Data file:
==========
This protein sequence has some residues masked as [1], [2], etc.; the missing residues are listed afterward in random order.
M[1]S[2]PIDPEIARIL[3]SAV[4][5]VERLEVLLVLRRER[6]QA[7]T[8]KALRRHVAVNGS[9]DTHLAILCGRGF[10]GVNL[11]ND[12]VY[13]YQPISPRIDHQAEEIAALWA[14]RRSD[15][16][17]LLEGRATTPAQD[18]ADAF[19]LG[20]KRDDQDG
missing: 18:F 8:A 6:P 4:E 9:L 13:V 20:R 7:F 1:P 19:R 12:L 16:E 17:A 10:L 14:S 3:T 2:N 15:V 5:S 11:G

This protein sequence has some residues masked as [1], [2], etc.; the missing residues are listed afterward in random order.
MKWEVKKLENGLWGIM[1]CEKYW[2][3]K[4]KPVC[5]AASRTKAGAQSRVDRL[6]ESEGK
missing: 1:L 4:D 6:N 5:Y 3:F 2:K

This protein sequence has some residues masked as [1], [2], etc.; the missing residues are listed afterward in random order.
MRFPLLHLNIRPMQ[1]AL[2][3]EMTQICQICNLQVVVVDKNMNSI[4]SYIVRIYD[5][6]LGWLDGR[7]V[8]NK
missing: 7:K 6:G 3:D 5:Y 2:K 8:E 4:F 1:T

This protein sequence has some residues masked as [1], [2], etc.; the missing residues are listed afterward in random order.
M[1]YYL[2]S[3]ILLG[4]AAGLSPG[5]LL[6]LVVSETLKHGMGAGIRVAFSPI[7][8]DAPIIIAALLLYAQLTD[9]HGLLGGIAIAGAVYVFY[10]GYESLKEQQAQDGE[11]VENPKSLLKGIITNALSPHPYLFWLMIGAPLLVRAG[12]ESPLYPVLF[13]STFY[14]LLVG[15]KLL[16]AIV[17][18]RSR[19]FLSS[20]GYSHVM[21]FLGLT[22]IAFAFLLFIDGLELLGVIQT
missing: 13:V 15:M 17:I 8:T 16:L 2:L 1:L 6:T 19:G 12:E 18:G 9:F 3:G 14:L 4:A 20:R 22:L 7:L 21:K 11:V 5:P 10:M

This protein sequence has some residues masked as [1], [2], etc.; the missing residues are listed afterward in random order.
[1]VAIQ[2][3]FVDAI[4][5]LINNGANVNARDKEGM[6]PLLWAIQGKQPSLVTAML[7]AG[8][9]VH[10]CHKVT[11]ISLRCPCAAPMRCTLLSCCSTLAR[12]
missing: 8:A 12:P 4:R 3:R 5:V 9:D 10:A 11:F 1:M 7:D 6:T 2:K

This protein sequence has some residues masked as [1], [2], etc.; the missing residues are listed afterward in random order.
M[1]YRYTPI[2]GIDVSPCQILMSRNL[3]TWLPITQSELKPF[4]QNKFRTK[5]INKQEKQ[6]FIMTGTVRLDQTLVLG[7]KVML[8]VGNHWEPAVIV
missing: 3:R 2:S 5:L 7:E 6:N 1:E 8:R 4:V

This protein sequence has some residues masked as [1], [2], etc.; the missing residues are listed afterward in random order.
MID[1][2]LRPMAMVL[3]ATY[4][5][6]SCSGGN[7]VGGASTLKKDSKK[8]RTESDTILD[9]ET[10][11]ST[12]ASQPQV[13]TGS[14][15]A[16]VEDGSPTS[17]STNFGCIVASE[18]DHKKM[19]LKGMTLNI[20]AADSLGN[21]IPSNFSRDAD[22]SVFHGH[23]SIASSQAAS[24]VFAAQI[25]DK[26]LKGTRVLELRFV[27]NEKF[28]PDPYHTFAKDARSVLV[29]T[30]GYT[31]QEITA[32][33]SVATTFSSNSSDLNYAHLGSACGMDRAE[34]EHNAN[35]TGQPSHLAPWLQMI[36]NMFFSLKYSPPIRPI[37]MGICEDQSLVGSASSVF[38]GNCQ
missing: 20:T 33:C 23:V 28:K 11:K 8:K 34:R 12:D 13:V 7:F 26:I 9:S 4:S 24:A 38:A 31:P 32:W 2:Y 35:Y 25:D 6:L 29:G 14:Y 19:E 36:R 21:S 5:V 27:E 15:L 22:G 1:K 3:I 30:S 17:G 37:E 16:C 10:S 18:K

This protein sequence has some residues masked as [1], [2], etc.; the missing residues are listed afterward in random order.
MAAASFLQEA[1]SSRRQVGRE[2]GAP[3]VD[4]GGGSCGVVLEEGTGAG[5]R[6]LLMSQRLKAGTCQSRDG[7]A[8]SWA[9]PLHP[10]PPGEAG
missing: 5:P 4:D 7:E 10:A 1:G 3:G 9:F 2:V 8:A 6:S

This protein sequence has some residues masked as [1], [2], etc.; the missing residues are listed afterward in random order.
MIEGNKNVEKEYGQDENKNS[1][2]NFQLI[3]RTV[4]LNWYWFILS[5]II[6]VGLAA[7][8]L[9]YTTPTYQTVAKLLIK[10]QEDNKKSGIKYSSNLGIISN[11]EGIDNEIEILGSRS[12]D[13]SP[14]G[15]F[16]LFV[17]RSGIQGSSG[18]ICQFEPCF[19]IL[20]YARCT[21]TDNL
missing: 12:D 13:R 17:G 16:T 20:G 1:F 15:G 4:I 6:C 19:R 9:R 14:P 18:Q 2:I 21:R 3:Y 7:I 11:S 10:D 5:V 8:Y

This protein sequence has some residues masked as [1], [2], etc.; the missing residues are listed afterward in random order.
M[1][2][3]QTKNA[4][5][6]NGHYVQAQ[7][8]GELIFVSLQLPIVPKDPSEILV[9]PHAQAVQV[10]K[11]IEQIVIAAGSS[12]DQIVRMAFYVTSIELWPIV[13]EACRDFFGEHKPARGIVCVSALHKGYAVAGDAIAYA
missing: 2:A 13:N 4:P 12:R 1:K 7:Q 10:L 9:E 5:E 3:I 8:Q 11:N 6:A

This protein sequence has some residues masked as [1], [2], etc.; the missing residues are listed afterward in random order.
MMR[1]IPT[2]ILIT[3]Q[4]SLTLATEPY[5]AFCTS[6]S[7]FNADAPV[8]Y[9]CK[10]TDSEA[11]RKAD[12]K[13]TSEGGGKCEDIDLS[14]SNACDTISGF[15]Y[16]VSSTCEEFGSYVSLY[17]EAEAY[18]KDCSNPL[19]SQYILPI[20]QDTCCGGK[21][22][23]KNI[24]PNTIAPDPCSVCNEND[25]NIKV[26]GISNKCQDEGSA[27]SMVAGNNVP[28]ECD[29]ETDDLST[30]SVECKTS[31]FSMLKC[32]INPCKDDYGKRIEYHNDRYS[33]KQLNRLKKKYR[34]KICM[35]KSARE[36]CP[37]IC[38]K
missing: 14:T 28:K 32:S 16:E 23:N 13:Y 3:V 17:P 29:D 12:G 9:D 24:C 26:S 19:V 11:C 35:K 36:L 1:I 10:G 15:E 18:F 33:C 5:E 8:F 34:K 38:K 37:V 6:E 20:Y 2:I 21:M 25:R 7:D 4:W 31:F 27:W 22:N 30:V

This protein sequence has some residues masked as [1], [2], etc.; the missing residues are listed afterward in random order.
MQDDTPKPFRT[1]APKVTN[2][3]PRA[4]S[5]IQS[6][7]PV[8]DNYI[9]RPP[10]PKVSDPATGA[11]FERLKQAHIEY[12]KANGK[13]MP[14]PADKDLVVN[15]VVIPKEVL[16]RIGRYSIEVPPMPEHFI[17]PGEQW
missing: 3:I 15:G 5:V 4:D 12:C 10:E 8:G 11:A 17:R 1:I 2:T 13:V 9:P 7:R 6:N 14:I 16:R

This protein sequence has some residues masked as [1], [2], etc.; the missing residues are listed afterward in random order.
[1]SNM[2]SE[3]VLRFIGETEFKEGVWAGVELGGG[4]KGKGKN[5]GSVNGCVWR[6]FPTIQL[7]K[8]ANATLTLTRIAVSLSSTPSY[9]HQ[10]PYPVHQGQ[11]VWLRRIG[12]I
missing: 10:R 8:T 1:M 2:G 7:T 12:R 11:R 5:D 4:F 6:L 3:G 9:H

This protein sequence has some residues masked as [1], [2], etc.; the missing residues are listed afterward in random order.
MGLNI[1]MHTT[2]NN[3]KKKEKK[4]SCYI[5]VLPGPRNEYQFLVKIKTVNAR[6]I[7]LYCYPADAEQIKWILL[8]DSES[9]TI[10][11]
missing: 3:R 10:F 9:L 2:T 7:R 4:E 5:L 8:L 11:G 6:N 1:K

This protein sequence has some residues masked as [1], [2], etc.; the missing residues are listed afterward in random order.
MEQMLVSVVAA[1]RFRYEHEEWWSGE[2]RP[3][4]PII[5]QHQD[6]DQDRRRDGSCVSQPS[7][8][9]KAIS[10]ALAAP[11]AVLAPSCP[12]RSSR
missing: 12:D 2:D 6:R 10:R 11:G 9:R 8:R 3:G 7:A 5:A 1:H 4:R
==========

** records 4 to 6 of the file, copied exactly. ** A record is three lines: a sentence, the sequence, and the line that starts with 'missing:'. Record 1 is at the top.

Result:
This protein sequence has some residues masked as [1], [2], etc.; the missing residues are listed afterward in random order.
M[1]YYL[2]S[3]ILLG[4]AAGLSPG[5]LL[6]LVVSETLKHGMGAGIRVAFSPI[7][8]DAPIIIAALLLYAQLTD[9]HGLLGGIAIAGAVYVFY[10]GYESLKEQQAQDGE[11]VENPKSLLKGIITNALSPHPYLFWLMIGAPLLVRAG[12]ESPLYPVLF[13]STFY[14]LLVG[15]KLL[16]AIV[17][18]RSR[19]FLSS[20]GYSHVM[21]FLGLT[22]IAFAFLLFIDGLELLGVIQT
missing: 13:V 15:M 17:I 8:T 16:L 2:L 1:L 6:T 19:G 12:E 18:G 9:F 3:G 14:L 4:A 20:R 22:L 7:L 21:K 11:V 5:P 10:M

This protein sequence has some residues masked as [1], [2], etc.; the missing residues are listed afterward in random order.
[1]VAIQ[2][3]FVDAI[4][5]LINNGANVNARDKEGM[6]PLLWAIQGKQPSLVTAML[7]AG[8][9]VH[10]CHKVT[11]ISLRCPCAAPMRCTLLSCCSTLAR[12]
missing: 8:A 12:P 4:R 3:R 5:V 9:D 10:A 11:F 1:M 7:D 6:T 2:K

This protein sequence has some residues masked as [1], [2], etc.; the missing residues are listed afterward in random order.
M[1]YRYTPI[2]GIDVSPCQILMSRNL[3]TWLPITQSELKPF[4]QNKFRTK[5]INKQEKQ[6]FIMTGTVRLDQTLVLG[7]KVML[8]VGNHWEPAVIV
missing: 3:R 2:S 5:L 7:E 6:N 1:E 8:R 4:V